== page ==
Murello-Todd, better known as "Miss Connie," adored all children, especially those she molded into young actors at The Belfry Theatre. She directed 22 shows at The Belfry Theatre from 2002 until 2017, including 14 Belfry Theatre Apprentice Players summer youth productions.
Her first show was "Lil Abner," during the 2001-02 season. She alternated every summer, for two different age groups of actors, ages 5-13 and ages 13-20.
She chose the 2018 summer show, Disney’s “Camp Rock: The Musical,” more than a year ago and expected to direct it for ages 13-20.
However, her health prevented her from directing the show, which director James H. Williams dedicated to her, during the eight-show run, July 27-Aug. 5, 2018.

7. Robert Randolph “Bob” Crook, 88, Noblesville, died Friday, Feb. 2, 2018, at his home.
Bob moved with his family to Noblesville in 1942. He graduated from Noblesville High School in 1947. For many years, he and his wife operated several restaurant and catering businesses, most notably the Forest Park Inn, from 1953 to 1966.
Diagnosed with severe eye problems at the age of 5, Bob gradually lost all his eyesight. In 1965, he was one of 12 blind candidates selected for a new government program to attend Cincinnati Blind School for extensive training in information technology, and in 1967 began working as a data systems analyst with Indiana Bell, later Ameritech.  He retired from Ameritech in 1987 after 20 years of service.
Bob was an active member of Noblesville First Christian Church for more than 50 years, where he served as elder and sang in the choir. He also sang in the Bell Telephone Chorus and the Pride of Indy barbershop chorus. He played his tenor banjo with the Indy Strummers band. He was active in Boy Scouts as a young man and later served as an assistant scoutmaster. He was a charter member of the Noblesville Toastmasters, as member of Noblesville Kiwanis, Noblesville Horticulture Society, Hamilton County Historical Society, and Central Indiana Vintage Vehicles. He penned “The Wheels Go Round and Round” a biographical collection of his experiences with all things motorized.

8. Jack A. Marks, 88, Noblesville, died on Wednesday, Sept. 6, 2017 at his home.
The retired Indiana State Trooper gave The Beatles’ drummer Ringo Starr a sightseeing tour, including a ride back to his farm in Noblesville to meet Marks’ family in September 1964. Marks, at the time, was an 11-year veteran of the Indiana State Police and The Beatles’ assigned security officer during their Indianapolis visit. He attended Butler University and proudly served his country in the U.S. Air Force National Guard. He retired from the Indiana State Police after 25 years as Lt. Commander of Pendleton Post. After retirement, Jack worked for Allied Fidelity as a manager for the bondsmen, then he worked in the Hamilton County Prosecutor's Office as an investigator. He was a long-time member of First Christian Church of Noblesville, Hamilton County Masonic Lodge No. 533 and Noblesville Lodge No. 57 F&AM. He also owned Standard Bred Race Horses, raising the best trotter in the State in 1971.

9. Steven Richard McKee, 60, Noblesville, died Thursday, June 21, 2018, at St. Vincent Fishers Hospital.  
Steve was a 1975 graduate of Noblesville High School and attended Purdue University.  For over 35 years, he was former owner/operator of Noblesville Soft Water, then was a real estate agent for Rasmussen Century 21. He was a member of Our Lady of Grace Catholic Church and Miller Backers Booster Club.  He was past president of Noblesville Fire Department Merit Commission Board, Fifty Club of Hamilton County, and Indiana Water Quality Association.  He also served as treasurer and is a past Exalted Ruler of Noblesville Elks Lodge.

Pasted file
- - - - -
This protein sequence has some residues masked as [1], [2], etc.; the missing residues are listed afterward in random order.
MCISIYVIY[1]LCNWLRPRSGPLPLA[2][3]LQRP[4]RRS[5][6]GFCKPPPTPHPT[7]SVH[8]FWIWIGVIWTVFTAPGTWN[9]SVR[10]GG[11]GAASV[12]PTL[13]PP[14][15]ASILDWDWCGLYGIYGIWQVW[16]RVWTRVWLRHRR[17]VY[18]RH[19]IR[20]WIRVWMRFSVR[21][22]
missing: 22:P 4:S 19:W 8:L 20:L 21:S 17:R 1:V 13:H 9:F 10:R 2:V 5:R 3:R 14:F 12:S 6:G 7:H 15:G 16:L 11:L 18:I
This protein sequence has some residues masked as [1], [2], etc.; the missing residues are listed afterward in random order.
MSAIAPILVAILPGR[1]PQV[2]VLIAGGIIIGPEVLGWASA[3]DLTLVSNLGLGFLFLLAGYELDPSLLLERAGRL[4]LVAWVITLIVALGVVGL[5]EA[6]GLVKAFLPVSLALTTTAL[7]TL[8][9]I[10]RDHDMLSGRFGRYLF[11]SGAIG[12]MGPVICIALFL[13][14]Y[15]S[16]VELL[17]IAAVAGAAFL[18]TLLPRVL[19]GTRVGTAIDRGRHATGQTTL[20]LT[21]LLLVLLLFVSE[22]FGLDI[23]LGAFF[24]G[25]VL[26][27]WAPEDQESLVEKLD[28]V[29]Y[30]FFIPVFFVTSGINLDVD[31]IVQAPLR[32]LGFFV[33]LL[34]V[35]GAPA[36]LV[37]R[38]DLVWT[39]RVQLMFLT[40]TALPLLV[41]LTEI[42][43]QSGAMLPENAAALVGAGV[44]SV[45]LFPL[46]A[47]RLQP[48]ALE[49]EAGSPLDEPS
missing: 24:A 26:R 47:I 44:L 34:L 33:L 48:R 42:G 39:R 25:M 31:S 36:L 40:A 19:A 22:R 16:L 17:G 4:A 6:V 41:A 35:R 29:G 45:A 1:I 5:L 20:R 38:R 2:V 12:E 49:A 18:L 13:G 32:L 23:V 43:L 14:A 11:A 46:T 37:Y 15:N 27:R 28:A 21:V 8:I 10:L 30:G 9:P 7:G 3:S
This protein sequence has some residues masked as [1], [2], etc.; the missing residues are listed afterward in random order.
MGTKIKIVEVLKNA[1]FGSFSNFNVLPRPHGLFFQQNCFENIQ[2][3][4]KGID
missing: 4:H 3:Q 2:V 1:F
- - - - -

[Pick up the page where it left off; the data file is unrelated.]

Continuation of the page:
10. Scarlett M. Minton, 78, of Noblesville, died on Tuesday, Oct. 2, 2018 at Riverview Health in Noblesville.
Scarlett was a 1958 graduate of Lewisville High School and attended Indiana Central College for one year, where she played on the women’s basketball team.
Scarlett worked at H & R Block and for C. Dana Meyer Optometry in Noblesville. She was a wife, mother, grandmother and friend to many and was a member of First Presbyterian Church where she served as an elder and Sunday School superintendent.

Other deaths that touched Hamilton County:

Kevyn Miller, 62, Thorntown, was a lifelong resident of Boone County, but he was the longtime livestock manager at Conner Prairie in Fishers. 
He died unexpectedly on Saturday, April 28, 2018, at Community East Hospital in Indianapolis. He studied animal science at Purdue University, raised cattle his entire life, was a Boone County 4-H beef project leader and a longtime hoof trimmer who had a style of his own, trimming the length of each cattle hoof with his hammer and chisel. Miller co-led Conner Prairie’s youth ag captains on field trips to colleges that changed the course of some of their lives. He emceed, in his entertaining way, the Youth Sheep to Shawl Contest at the Indiana State Fair. He was elected, by Conner Prairie youth, as favorite Smurf, in other words, their favorite third-person adult interpreter who wears Conner Prairie’s traditional blue shirt. He mentored countless youth of all experience levels over the years. He was past president of the Indiana Simmental Association.

Kevin Dale Thompkins was former managing editor for The Times newspaper. 
Thompkins, 55, Lebanon, died unexpectedly Thursday, Sept. 20, 2018.
He had a passion for journalism, having spent most of his adult life writing for newspapers. His passion for journalism began in high school with the student-run publication, The Pennant, and continued through his adult life, working for a number of Indiana publications, including the Lebanon Reporter and the Hendricks County Flyer. He served as public information spokesperson for the Indiana Department of Health for 10 years. He was managing editor for The Times from spring 2016 to March 2018.